Curtain Raiser

The World’s in the Know, Colltalers

It’s safe to say that in the course of the last decade, and while no one was looking, the rest of the world came to a few realizations about us: one, is that we’re no longer an agent for positive change, and most of the times, few would rather have us around.
Of course, they’ll take our cash, and our endorsements, and it’ll always help everyone to be on our bright side. But advice? not so much. In fact, most nations, or rather, ethnic groups struggling to gain the upper hand within their own societies, have learned to fear our presence, as they fear being ostracized: overnight, they can be easily wiped out, or at least being sought after by our drones.
Other thing that the world has managed to learn about us is that our foreign policy is, for the most part, independent from our government, and our military hawks have a bigger saying about who to fight against, and who to be friends with than even the president.
That’s why, at this point, there’s a certain level of widespread dismay about our style of democracy, since it’s prohibitively expensive to most nations, even many of them combined, and not very effective at promoting stability and security.
Just like our military complex, built up and multiplied every year, to the tune of trillions of dollars, but that it’s failed over and over to protect even government workers in foreign soil, as the tragedy in Libya has demonstrated.
Instead, it appears that the great perceived enemies of the U.S. are its own citizens, at least, if one considers the amount of domestic surveillance that’s been applied to monitor the lives of millions.
There’s another thing the world has learned about us lately: we easily make friends with minority elites, and show enormous reluctance to make a stand, when entire populations are being ethnic cleansed.
The argument that we can’t openly support a policy of interventionist, is not just false, if one studies what we’ve been doing in the Middle East, Africa, Asia, and Latin American in the past 50 years. It’s also callous and deeply disturbing.
In the early 1990s, we jumped at the opportunity to kick Saddam Hussein from Kuwait, invoking that undemocratic regime’s violated sovereignty. But at least, it was a coalition of oil-hungry nations committed to oust him from there but not to kill him.
Ten years or so after, we invented the perfect excuse (supported by all proven lies) to do just that. In the process, we also killed millions of Americans and Iraqis, destroy that country and turned it into a fire keg.
This is all ancient history, right? Or is it? In fact, it’s far from it. We seem to be in a similar quagmire in Afghanistan, don’t know what to make of our relationship with Pakistan, have no clue what Bashar Al- Assad will wind up doing in Syria, and pretty much lost all respect in Mexico and the rest of Latin America.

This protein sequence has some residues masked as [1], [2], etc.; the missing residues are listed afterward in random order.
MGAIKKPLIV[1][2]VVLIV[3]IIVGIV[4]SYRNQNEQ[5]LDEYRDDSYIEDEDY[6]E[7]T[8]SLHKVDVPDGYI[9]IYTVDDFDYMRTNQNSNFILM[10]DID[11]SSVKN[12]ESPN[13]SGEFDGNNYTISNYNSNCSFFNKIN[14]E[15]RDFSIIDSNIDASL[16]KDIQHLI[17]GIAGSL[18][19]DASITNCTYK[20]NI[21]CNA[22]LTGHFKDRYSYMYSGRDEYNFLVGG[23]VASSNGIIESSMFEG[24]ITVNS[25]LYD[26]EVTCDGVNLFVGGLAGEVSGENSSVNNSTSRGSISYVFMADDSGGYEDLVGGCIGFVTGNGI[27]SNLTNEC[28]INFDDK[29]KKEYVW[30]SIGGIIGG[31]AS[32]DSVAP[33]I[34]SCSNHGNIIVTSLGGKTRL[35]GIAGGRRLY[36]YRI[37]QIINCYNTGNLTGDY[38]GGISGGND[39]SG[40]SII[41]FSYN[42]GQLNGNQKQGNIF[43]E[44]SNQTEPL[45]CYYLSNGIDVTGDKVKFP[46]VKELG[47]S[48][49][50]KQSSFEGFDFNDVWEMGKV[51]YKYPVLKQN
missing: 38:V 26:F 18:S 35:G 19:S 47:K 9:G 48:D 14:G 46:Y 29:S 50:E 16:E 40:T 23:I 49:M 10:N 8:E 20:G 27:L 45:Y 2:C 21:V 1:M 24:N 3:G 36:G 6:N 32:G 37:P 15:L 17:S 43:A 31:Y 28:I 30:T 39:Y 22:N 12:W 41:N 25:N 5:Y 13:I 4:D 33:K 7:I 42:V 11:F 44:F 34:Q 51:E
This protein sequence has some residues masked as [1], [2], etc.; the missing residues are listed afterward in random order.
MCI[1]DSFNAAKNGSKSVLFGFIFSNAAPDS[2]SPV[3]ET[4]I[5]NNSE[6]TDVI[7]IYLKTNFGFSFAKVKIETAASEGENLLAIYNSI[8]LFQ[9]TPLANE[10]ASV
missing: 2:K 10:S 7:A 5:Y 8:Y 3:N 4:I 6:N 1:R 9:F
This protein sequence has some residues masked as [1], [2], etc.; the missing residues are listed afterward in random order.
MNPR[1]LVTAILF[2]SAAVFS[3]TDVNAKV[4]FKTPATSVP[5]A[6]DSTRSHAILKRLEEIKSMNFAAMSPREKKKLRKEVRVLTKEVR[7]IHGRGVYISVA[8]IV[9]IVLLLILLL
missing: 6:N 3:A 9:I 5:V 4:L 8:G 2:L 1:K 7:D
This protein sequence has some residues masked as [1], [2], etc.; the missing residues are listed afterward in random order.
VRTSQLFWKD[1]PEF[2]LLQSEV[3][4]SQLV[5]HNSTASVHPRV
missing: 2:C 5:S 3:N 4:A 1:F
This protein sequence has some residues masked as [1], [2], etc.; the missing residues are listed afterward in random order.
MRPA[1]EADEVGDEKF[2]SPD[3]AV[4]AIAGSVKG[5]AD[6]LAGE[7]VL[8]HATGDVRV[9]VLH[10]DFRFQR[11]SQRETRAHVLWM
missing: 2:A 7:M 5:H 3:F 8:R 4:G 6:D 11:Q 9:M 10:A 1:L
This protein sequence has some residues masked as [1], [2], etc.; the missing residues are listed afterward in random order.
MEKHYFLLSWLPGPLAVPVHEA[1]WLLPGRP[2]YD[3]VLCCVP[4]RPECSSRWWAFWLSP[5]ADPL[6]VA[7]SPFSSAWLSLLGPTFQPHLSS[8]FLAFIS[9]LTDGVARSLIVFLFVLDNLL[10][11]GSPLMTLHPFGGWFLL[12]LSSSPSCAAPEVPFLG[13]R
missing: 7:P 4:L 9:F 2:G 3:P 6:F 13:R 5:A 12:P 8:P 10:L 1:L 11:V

That sadly is what the rest of the world not just knows about us, but it’s starting to hold against us too: they suspect we stopped caring. So it’ll be up to us to make sure this presidential election, and the new political cycle that it may ensues, turns out to be one about regaining our power of compassion and solidarity and self-sacrifice and greatness.
In other words, all the things we like to think we’re all about but apparently are no longer self evident as they should. Yes, we can begin electing people who show such qualities to Americans first.
But we, as the world’s biggest nation of immigrants, will ever depend of its global reach to thrive. Not to the cost of other nations’ struggles, which is always easier and heaven knows we’ve already been doing it.
People who’re fighting against unspeakable social injustices in Greece, Spain, and Portugal, as well as other parts of the world, need to know that we sympathize with their fight. That Americans are hurting too. And that we’re all indeed in this together.
We can’t let this sense of empathy slip away from us, in this multi-billion dollar regime we’ve been confusing with democracy. And a good way to hold on to these values is to be aware of what’s going on across our borders. Have a great one. WC

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One thought on “Curtain Raiser

  1. What was done to the Near and Middle East during the two useless wars is enough to keep Republicans on a backburner for a while. That’s where the tax dollars are going. Great article Wesley!

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